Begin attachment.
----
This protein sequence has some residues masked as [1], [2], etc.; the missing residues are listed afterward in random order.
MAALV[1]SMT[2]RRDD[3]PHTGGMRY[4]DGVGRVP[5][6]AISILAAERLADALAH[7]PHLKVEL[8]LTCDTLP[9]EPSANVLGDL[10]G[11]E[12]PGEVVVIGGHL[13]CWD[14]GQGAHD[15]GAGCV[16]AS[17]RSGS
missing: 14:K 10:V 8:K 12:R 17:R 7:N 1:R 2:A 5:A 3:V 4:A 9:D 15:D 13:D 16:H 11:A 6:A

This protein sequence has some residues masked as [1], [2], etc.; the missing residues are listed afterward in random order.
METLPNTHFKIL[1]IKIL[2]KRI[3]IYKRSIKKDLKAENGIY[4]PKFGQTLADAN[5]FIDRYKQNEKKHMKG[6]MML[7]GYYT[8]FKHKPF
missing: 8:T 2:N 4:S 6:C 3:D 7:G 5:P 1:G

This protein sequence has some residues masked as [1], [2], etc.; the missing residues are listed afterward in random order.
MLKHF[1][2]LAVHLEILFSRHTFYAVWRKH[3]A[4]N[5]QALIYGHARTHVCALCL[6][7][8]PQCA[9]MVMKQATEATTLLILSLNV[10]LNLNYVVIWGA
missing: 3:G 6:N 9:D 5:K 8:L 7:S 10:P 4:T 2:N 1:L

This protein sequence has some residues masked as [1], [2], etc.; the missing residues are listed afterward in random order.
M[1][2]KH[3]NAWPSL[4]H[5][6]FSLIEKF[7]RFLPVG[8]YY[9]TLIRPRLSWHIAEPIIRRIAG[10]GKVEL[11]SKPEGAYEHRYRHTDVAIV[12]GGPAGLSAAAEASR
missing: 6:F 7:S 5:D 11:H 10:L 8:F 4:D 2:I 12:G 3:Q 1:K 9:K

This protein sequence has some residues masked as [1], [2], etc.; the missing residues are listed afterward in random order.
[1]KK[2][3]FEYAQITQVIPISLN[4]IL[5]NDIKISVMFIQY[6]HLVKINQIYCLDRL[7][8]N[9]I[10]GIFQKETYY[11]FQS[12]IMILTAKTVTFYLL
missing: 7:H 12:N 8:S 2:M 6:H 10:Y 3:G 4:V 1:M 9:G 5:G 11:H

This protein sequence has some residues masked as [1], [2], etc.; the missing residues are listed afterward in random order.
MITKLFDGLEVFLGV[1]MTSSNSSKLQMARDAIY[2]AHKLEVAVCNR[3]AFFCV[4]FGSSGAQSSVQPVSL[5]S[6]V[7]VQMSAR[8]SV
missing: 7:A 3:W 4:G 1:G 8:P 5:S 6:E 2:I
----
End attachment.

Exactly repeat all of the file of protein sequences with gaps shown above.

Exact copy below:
This protein sequence has some residues masked as [1], [2], etc.; the missing residues are listed afterward in random order.
MAALV[1]SMT[2]RRDD[3]PHTGGMRY[4]DGVGRVP[5][6]AISILAAERLADALAH[7]PHLKVEL[8]LTCDTLP[9]EPSANVLGDL[10]G[11]E[12]PGEVVVIGGHL[13]CWD[14]GQGAHD[15]GAGCV[16]AS[17]RSGS
missing: 14:K 10:V 8:K 12:R 17:R 7:N 1:R 2:A 5:A 3:V 4:A 9:D 15:D 13:D 16:H 11:A 6:A

This protein sequence has some residues masked as [1], [2], etc.; the missing residues are listed afterward in random order.
METLPNTHFKIL[1]IKIL[2]KRI[3]IYKRSIKKDLKAENGIY[4]PKFGQTLADAN[5]FIDRYKQNEKKHMKG[6]MML[7]GYYT[8]FKHKPF
missing: 8:T 2:N 4:S 6:C 3:D 7:G 5:P 1:G

This protein sequence has some residues masked as [1], [2], etc.; the missing residues are listed afterward in random order.
MLKHF[1][2]LAVHLEILFSRHTFYAVWRKH[3]A[4]N[5]QALIYGHARTHVCALCL[6][7][8]PQCA[9]MVMKQATEATTLLILSLNV[10]LNLNYVVIWGA
missing: 3:G 6:N 9:D 5:K 8:L 7:S 10:P 4:T 2:N 1:L

This protein sequence has some residues masked as [1], [2], etc.; the missing residues are listed afterward in random order.
M[1][2]KH[3]NAWPSL[4]H[5][6]FSLIEKF[7]RFLPVG[8]YY[9]TLIRPRLSWHIAEPIIRRIAG[10]GKVEL[11]SKPEGAYEHRYRHTDVAIV[12]GGPAGLSAAAEASR
missing: 6:F 7:S 5:D 11:H 10:L 8:F 4:D 2:I 12:G 3:Q 1:K 9:K

This protein sequence has some residues masked as [1], [2], etc.; the missing residues are listed afterward in random order.
[1]KK[2][3]FEYAQITQVIPISLN[4]IL[5]NDIKISVMFIQY[6]HLVKINQIYCLDRL[7][8]N[9]I[10]GIFQKETYY[11]FQS[12]IMILTAKTVTFYLL
missing: 7:H 12:N 8:S 2:M 6:H 10:Y 3:G 4:V 1:M 9:G 5:G 11:H

This protein sequence has some residues masked as [1], [2], etc.; the missing residues are listed afterward in random order.
MITKLFDGLEVFLGV[1]MTSSNSSKLQMARDAIY[2]AHKLEVAVCNR[3]AFFCV[4]FGSSGAQSSVQPVSL[5]S[6]V[7]VQMSAR[8]SV
missing: 7:A 3:W 4:G 1:G 8:P 5:S 6:E 2:I